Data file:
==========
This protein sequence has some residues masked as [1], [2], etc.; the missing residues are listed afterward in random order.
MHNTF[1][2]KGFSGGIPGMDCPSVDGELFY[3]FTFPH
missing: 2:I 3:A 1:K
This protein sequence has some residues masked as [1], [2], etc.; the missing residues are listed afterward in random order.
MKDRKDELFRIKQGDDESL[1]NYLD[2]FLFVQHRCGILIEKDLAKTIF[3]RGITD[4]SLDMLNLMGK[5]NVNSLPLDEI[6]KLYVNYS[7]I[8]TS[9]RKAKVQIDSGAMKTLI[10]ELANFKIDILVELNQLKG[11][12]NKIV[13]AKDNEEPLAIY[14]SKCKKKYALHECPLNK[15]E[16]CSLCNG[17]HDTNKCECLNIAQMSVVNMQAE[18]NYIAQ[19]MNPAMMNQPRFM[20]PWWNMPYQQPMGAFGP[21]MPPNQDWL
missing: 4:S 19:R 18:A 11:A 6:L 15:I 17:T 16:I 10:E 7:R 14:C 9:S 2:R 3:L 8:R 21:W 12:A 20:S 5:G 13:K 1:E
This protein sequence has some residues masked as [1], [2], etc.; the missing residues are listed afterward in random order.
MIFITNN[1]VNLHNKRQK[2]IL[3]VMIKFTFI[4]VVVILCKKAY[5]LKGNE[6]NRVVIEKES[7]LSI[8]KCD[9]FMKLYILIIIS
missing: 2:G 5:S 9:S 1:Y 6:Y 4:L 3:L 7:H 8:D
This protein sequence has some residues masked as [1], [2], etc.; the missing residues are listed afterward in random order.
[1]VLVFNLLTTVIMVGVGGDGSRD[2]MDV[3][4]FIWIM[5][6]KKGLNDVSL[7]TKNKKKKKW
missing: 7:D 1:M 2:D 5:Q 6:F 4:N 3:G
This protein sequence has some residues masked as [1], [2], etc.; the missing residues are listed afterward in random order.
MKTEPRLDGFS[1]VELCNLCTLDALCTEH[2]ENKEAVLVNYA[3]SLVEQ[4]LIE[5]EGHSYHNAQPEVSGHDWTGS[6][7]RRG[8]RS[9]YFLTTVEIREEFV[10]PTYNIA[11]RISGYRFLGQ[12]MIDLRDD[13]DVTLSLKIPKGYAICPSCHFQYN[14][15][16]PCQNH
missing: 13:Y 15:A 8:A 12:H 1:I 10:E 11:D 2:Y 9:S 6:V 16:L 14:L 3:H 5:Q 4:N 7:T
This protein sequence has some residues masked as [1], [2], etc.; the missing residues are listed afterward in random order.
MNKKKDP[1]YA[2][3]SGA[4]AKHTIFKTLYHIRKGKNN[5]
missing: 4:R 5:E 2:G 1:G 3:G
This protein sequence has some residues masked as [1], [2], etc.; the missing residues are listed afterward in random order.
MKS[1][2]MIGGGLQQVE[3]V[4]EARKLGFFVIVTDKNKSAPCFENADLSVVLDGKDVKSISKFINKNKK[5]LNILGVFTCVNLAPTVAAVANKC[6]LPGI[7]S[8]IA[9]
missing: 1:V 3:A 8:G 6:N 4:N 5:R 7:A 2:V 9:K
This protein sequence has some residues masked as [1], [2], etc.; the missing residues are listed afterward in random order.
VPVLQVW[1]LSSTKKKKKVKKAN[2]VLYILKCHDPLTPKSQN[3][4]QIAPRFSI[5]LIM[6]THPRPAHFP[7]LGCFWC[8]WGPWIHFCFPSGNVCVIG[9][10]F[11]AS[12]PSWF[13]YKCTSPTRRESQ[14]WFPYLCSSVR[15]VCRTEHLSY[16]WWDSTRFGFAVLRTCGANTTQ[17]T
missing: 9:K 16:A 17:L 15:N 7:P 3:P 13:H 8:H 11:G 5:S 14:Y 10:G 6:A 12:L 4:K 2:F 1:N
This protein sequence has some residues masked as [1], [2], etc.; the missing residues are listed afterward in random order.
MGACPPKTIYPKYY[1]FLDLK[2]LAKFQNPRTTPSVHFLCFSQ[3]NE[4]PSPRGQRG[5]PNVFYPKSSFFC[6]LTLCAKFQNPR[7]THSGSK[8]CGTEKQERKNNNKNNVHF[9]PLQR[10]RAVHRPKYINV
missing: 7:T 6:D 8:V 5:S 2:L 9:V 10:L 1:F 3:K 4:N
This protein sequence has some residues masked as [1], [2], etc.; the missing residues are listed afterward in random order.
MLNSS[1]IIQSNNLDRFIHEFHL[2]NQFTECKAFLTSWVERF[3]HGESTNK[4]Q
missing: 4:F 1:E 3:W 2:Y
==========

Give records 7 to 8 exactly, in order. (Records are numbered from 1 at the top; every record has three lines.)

This protein sequence has some residues masked as [1], [2], etc.; the missing residues are listed afterward in random order.
MKS[1][2]MIGGGLQQVE[3]V[4]EARKLGFFVIVTDKNKSAPCFENADLSVVLDGKDVKSISKFINKNKK[5]LNILGVFTCVNLAPTVAAVANKC[6]LPGI[7]S[8]IA[9]
missing: 1:V 3:A 8:G 6:N 4:N 5:R 7:A 2:V 9:K
This protein sequence has some residues masked as [1], [2], etc.; the missing residues are listed afterward in random order.
VPVLQVW[1]LSSTKKKKKVKKAN[2]VLYILKCHDPLTPKSQN[3][4]QIAPRFSI[5]LIM[6]THPRPAHFP[7]LGCFWC[8]WGPWIHFCFPSGNVCVIG[9][10]F[11]AS[12]PSWF[13]YKCTSPTRRESQ[14]WFPYLCSSVR[15]VCRTEHLSY[16]WWDSTRFGFAVLRTCGANTTQ[17]T
missing: 9:K 16:A 17:L 15:N 7:P 3:P 13:H 8:H 11:G 5:S 14:Y 10:G 6:A 12:L 4:K 2:F 1:N